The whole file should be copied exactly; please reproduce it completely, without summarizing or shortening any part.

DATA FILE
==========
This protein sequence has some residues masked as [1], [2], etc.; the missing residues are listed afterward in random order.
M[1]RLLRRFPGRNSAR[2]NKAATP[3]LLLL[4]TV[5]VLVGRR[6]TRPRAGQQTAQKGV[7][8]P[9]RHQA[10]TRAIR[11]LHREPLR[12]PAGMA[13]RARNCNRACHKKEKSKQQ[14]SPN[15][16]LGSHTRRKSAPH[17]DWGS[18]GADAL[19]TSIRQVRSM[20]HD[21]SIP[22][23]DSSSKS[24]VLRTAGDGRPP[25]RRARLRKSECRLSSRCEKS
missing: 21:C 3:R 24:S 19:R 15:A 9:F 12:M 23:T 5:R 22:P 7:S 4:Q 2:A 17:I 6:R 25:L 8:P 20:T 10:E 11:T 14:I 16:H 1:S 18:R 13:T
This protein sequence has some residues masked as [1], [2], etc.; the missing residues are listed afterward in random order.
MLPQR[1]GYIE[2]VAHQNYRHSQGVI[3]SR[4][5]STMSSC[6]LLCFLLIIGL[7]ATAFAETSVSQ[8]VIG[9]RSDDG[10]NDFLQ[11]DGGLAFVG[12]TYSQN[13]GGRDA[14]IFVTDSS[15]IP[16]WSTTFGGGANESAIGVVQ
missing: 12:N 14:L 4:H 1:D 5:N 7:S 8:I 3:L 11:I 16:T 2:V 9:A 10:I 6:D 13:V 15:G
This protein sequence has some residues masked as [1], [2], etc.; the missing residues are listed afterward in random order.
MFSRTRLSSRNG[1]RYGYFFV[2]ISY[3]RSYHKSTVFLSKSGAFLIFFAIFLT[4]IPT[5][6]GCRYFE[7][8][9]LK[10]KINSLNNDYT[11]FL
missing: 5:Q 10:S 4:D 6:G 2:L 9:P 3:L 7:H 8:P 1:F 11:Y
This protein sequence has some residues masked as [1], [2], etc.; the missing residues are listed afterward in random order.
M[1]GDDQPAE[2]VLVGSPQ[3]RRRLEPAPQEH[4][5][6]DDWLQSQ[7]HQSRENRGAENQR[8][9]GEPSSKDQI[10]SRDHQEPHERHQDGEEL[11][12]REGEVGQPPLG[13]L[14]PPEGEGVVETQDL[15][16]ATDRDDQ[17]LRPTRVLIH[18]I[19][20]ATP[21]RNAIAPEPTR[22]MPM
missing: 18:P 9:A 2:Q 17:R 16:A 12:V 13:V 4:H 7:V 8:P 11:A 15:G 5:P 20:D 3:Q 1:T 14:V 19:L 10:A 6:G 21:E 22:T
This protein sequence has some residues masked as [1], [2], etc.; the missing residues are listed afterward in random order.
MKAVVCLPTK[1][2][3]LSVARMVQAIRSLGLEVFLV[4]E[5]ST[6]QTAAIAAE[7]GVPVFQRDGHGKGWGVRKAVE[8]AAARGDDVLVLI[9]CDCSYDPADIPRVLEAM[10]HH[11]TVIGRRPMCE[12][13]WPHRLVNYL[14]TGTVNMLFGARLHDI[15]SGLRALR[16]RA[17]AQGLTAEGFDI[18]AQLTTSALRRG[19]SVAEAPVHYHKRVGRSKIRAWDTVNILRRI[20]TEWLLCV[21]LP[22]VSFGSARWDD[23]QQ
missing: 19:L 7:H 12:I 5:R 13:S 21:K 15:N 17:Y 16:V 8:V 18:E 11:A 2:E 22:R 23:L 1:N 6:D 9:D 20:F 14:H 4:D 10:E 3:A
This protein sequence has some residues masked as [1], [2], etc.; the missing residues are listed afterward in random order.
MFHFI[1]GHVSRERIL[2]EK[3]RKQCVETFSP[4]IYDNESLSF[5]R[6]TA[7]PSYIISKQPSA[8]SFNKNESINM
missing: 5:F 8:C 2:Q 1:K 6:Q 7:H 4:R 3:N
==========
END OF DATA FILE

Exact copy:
This protein sequence has some residues masked as [1], [2], etc.; the missing residues are listed afterward in random order.
M[1]RLLRRFPGRNSAR[2]NKAATP[3]LLLL[4]TV[5]VLVGRR[6]TRPRAGQQTAQKGV[7][8]P[9]RHQA[10]TRAIR[11]LHREPLR[12]PAGMA[13]RARNCNRACHKKEKSKQQ[14]SPN[15][16]LGSHTRRKSAPH[17]DWGS[18]GADAL[19]TSIRQVRSM[20]HD[21]SIP[22][23]DSSSKS[24]VLRTAGDGRPP[25]RRARLRKSECRLSSRCEKS
missing: 21:C 3:R 24:S 19:R 15:A 9:F 12:M 23:T 5:R 22:P 7:S 4:Q 2:A 17:I 6:R 25:L 8:P 20:T 10:E 11:T 14:I 16:H 1:S 18:R 13:T
This protein sequence has some residues masked as [1], [2], etc.; the missing residues are listed afterward in random order.
MLPQR[1]GYIE[2]VAHQNYRHSQGVI[3]SR[4][5]STMSSC[6]LLCFLLIIGL[7]ATAFAETSVSQ[8]VIG[9]RSDDG[10]NDFLQ[11]DGGLAFVG[12]TYSQN[13]GGRDA[14]IFVTDSS[15]IP[16]WSTTFGGGANESAIGVVQ
missing: 12:N 14:L 4:H 1:D 5:N 7:S 8:I 3:L 11:I 16:T 2:V 9:A 10:I 6:D 13:V 15:G
This protein sequence has some residues masked as [1], [2], etc.; the missing residues are listed afterward in random order.
MFSRTRLSSRNG[1]RYGYFFV[2]ISY[3]RSYHKSTVFLSKSGAFLIFFAIFLT[4]IPT[5][6]GCRYFE[7][8][9]LK[10]KINSLNNDYT[11]FL
missing: 5:Q 10:S 4:D 6:G 2:L 9:P 3:L 7:H 8:P 1:F 11:Y
This protein sequence has some residues masked as [1], [2], etc.; the missing residues are listed afterward in random order.
M[1]GDDQPAE[2]VLVGSPQ[3]RRRLEPAPQEH[4][5][6]DDWLQSQ[7]HQSRENRGAENQR[8][9]GEPSSKDQI[10]SRDHQEPHERHQDGEEL[11][12]REGEVGQPPLG[13]L[14]PPEGEGVVETQDL[15][16]ATDRDDQ[17]LRPTRVLIH[18]I[19][20]ATP[21]RNAIAPEPTR[22]MPM
missing: 18:P 9:A 2:Q 17:R 16:A 12:V 13:V 4:H 7:V 8:P 11:A 15:G 5:P 20:D 3:Q 1:T 14:V 19:L 10:A 6:G 21:E 22:T
This protein sequence has some residues masked as [1], [2], etc.; the missing residues are listed afterward in random order.
MKAVVCLPTK[1][2][3]LSVARMVQAIRSLGLEVFLV[4]E[5]ST[6]QTAAIAAE[7]GVPVFQRDGHGKGWGVRKAVE[8]AAARGDDVLVLI[9]CDCSYDPADIPRVLEAM[10]HH[11]TVIGRRPMCE[12][13]WPHRLVNYL[14]TGTVNMLFGARLHDI[15]SGLRALR[16]RA[17]AQGLTAEGFDI[18]AQLTTSALRRG[19]SVAEAPVHYHKRVGRSKIRAWDTVNILRRI[20]TEWLLCV[21]LP[22]VSFGSARWDD[23]QQ
missing: 19:L 7:H 12:I 5:R 13:S 21:K 15:N 17:Y 16:V 8:V 18:E 11:A 2:E 22:R 23:L 1:N 6:D 9:D 20:F 14:H 4:D 10:E 3:A
This protein sequence has some residues masked as [1], [2], etc.; the missing residues are listed afterward in random order.
MFHFI[1]GHVSRERIL[2]EK[3]RKQCVETFSP[4]IYDNESLSF[5]R[6]TA[7]PSYIISKQPSA[8]SFNKNESINM
missing: 5:F 8:C 2:Q 1:K 6:Q 7:H 4:R 3:N